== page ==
The New York Times had a fun feature today in which they asked "seven legal experts" the questions they would like to ask Sonia Sotomayor in her hearings. The experts included four law professors, one historian, and two former government officials. I liked most of the questions--they go beyond silly gotchas and empty questions of "judicial philosophy" and raise important issues. Actually, it would be interesting to hear what the current justices on the court think about these questions.
This being a blog, though, what I'm going to focus on is the silliest of the proposed questions, from Ann Althouse, a professor of law at the University of Wisconsin:
If a diverse array of justices is desirable, should we not be concerned that if you are confirmed, six out of the nine justices will be Roman Catholics, or is it somehow wrong to start paying attention to the extreme overrepresentation of Catholicism on the court at the moment when we have our first Hispanic nominee?
I'm guessing that this question is a joke, but just in case it's serious . . . My impression is that, for about 150 years, an overwhelming majority of Supreme Court justices have been Protestant. I can't imagine that, when, say, Charles Evans Hughes was being nominated for his Supreme Court seat, that somebody asked him: "Is it somehow wrong to start paying attention to the extreme overrepresentation of Protestantism on the court at the moment when we have our umpteenth white nominee?"
To do a quick check on the numbers, I did a quick Google search and found this page with the religious affiliation of all 109 Supreme Court justices up to this point.
We've had 12 Catholics, 7 Jews, 1 unaffiliated, and 89 Protestants (in decreasing order of frequency, Episcopalians, Presbyterian, Unitarians, Methodists, Baptists, a few others with one or two each, and a bunch of Protestants not further defined):
(As noted on the linked webpage, there's some ambiguity as to whether Episcopalians should be characterized as Protestant, but for the purpose of ethnicity, I think the label fits here.)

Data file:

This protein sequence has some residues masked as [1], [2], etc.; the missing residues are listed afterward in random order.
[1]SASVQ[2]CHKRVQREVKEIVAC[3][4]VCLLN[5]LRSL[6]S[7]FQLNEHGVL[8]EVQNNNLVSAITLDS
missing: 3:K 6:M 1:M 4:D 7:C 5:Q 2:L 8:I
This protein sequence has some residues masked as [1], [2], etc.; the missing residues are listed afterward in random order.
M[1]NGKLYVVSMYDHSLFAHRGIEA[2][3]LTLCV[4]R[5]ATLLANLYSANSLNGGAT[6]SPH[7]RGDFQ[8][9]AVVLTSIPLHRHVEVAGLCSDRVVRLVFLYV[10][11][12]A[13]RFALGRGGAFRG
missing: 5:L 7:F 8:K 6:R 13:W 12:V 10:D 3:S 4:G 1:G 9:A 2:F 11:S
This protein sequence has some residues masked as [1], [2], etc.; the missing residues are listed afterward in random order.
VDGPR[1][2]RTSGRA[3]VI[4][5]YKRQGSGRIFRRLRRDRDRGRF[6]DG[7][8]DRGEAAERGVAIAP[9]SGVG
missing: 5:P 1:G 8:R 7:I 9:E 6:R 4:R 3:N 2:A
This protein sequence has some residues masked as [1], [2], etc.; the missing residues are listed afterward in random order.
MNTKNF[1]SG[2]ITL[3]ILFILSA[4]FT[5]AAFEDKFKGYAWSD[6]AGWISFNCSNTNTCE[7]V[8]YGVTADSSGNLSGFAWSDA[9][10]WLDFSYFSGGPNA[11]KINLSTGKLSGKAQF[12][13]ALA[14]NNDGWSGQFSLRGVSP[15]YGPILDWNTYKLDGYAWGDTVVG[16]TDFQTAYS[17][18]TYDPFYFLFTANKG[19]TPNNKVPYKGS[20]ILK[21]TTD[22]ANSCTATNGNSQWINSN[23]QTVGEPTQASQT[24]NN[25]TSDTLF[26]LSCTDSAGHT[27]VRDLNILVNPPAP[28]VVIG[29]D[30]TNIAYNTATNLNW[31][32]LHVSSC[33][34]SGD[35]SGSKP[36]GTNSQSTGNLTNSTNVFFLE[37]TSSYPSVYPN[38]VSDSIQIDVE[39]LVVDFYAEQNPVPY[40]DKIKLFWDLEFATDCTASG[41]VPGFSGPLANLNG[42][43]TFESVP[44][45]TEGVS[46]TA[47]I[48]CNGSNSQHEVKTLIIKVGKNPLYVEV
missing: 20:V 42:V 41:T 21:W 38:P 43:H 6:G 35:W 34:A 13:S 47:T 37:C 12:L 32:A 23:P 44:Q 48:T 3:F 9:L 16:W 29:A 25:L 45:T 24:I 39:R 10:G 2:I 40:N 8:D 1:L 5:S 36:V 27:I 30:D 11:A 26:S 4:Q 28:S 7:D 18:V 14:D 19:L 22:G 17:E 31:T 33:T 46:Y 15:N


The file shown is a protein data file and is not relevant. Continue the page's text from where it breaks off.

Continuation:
Most of the Catholics and almost all the Jews on the court were appointed since 1930. All the data are on the linked webpage, so feel free to make your own fun graphs.
P.S. In response to some of the early comments:
1. By making this graph, I'm not "defending reverse discrimination." I'm just pointing out that we've had about 200 years during which white Supreme Court nominees could've been asked, "Is it somehow wrong to start paying attention to the extreme overrepresentation of Protestantism on the court at the moment when we have our umpteenth white nominee?" It just seems a little silly to start asking this sort of question right now.
To put it another way, I agree that intellectual diversity of opinions is a good thing, but I think Althouse's "Is it somehow wrong" formulation is just silly. If you want to ask about diversity of opinions, you can do it directly without talking about "extreme overrepresentation" in a historically context-free way.
2. One commenter asked about other religions. They are shown on the chart above.
P.P.S. To get to a more interesting statistical question hinted at by Althouse, it is indeed impossible for any collection of 9 people to be truly diverse. Beyond the ethnic and religious dimensions already mentioned, there's the division between politicians and non-politicians, lawyers and non-lawyers, lawyers with and without business experience, and so on. As noted above, I think it's a bit odd to suddenly be bringing up overrepresentation of Catholics now, given the historical record, but some of these other questions of breadth could be relevant.
P.P.P.S. Commenter John S. at my other blog linked to this excellent news article by Robin Toner from a time two years ago when questions arose about there being five Catholics on the Supreme Court. Oddly enough, nobody was asking, "is it somehow wrong to start paying attention to the extreme overrepresentation of Catholicism on the court at the moment when we have our umpteenth white nominee?"